A magic week in April

Twenty years ago, amid a backdrop of disillusionment with the established parties and growing concerns over environmental issues, including nuclear power following the dreadful Chernobyl accident, the Green party shocked the political elite by winning 15% of the vote in the 1989 Euro elections. Fast-forward to the present, and the emerging story of the 2009 Euro elections is that overlaid upon a massive economic and environmental crisis is the extremely widespread public anger at the abuse of the expenses scandal by MPs from the main three parties: anger that promises to drive millions of people into voting for smaller parties.

Could these circumstances lead to another great bounce for the Green party? Or will it be that others among the small parties will more effectively cash in on the bonanza of headlines condemning the disconnectedness of the main parties?

The media have talked up the threat of a BNP breakthrough, particularly in the north west region. Even taking into account the possibility some are too embarrassed to tell pollsters they will vote for the BNP, the latestround of polls indicate that recent events have failed to translate intosignificant support. Those wishing to punish what they see as criminal behaviour on the part of the Westminster parties by voting BNP should avail themselves of the record of criminal convictions by some BNP members and leaders.

What of Ukip? While the media initially portrayed them as the main beneficiaries of the expenses scandal, polls again show their support to have levelled off. Like the BNP, a vote for Ukip would actually be a vote against cleaning up politics: two of their MEPs have already been charged or convicted of fraud, and their leader Nigel Farage has apparently boasted that his party costs the taxpayer over £2m of public funding. Farage was rated among the worst 10 MEPs out of the entire 786 in the European parliament in terms of accountability and transparency. He presides over a party so rabidly anti-Europe that they vote against any EU legislation, regardless of any potential benefit to the UK. At a time when the EU is the only possible leader on global climate, and when the EU is responsible for some 80% of the UK's environmental legislation, Ukip's climate change denial is not only embarrassing but is very dangerous.

The Green party, in contrast, has proven itself a constructive and trustworthy force in European politics. Its leader, Caroline Lucas MEP, was rated among the most transparent and accountable MEPs in the same report that exposed Nigel Farage. Greens have consistently called for an overhaul of the political system to stamp out corruption, including the introduction of sweeping electoral reform. A vote for the Green party is not only a vote against corruption: it is a vote for a better, more responsive political system. That is why Rupert Read, lead Green candidate here where I live in the eastern region, has been endorsed by Martin Bell, Mark Thomas and Craig Murray – the former UK ambassador to Uzbekistan who exposed that government's corruption and use of torture. That is why Joanna Lumley, fresh from her victory over the government on behalf of the Gurkhas, said when endorsing the Green party this week that they were "the obvious choice".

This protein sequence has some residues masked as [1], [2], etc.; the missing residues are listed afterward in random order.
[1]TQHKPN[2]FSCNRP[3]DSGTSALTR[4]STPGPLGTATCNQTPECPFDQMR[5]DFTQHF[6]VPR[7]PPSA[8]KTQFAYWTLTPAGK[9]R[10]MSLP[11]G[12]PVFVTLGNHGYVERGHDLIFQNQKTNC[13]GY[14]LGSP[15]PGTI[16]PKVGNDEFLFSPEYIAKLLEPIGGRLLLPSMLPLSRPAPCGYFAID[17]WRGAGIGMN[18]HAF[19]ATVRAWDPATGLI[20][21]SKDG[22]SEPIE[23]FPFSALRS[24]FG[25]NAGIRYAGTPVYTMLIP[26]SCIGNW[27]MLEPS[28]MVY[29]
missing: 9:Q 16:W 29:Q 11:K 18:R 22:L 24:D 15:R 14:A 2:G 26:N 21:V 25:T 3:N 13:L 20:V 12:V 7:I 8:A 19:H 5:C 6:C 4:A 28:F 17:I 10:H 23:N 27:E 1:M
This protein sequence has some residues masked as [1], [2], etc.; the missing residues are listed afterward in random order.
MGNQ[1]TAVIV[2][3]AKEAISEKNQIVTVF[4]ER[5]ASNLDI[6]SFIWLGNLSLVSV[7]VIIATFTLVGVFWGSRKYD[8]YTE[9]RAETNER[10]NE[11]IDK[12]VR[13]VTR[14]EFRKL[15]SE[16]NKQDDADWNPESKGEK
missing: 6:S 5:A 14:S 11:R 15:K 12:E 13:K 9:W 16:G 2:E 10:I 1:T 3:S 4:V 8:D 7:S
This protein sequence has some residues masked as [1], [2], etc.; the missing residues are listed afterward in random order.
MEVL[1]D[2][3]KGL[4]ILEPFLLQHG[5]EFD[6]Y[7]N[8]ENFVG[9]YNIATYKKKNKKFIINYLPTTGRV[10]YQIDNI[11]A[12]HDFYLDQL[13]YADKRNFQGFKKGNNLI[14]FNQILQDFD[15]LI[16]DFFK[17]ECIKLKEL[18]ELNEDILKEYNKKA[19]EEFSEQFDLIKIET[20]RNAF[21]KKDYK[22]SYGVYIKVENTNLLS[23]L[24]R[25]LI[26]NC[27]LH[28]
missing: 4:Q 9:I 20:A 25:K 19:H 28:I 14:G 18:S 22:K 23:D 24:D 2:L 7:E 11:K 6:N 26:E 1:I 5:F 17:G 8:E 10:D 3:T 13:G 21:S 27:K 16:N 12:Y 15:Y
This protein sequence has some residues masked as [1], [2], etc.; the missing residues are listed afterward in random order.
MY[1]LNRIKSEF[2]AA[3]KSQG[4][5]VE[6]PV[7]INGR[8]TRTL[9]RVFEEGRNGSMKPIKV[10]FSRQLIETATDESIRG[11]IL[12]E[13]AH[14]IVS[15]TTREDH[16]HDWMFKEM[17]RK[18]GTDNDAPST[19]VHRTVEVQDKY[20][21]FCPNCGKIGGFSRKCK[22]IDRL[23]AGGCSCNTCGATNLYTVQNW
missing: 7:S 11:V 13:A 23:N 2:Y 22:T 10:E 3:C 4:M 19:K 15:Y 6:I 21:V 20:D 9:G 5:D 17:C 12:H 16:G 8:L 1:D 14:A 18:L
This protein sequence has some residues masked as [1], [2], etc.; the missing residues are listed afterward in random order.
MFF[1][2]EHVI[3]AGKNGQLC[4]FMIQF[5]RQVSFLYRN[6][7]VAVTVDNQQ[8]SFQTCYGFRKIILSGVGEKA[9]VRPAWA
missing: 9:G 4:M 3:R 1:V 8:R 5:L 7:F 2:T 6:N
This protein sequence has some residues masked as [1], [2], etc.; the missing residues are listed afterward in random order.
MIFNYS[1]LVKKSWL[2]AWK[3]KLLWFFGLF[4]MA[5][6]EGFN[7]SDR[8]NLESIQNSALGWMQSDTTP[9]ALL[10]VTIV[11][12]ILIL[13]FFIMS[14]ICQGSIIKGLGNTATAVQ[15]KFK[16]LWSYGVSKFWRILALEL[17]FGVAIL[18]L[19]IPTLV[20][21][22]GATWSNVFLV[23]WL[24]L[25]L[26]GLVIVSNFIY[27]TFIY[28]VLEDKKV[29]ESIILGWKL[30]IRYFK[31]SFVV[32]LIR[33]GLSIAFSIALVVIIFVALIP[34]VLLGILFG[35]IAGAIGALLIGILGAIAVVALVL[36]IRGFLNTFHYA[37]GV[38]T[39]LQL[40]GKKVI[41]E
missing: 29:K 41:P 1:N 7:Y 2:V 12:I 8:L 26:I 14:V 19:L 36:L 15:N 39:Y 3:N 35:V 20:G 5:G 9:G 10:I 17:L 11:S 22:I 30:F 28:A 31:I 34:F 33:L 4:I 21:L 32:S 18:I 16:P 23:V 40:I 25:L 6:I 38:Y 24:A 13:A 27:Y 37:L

Indeed, the choice facing the electorate next Thursday could not be clearer. On the one hand there is the prospect to register a protest against the abuses of the main Westminster parties by backing either an equally unaccountable eurosceptic, climate change-denying party, or a blatantly racist party. On the other side it will be possible next week to make a positive vote to clean up politics, in support of some of Europe's most transparent and motivated politicians, and starting at last to build a greener, more resilient economy. The political climate has decisively changed and the time is ripe for another electoral breakthrough for the Greens, firmly putting the party on course for gaining more seats in Brussels on 4 June and then at Westminster in the general election.

Originally published by The Guardian.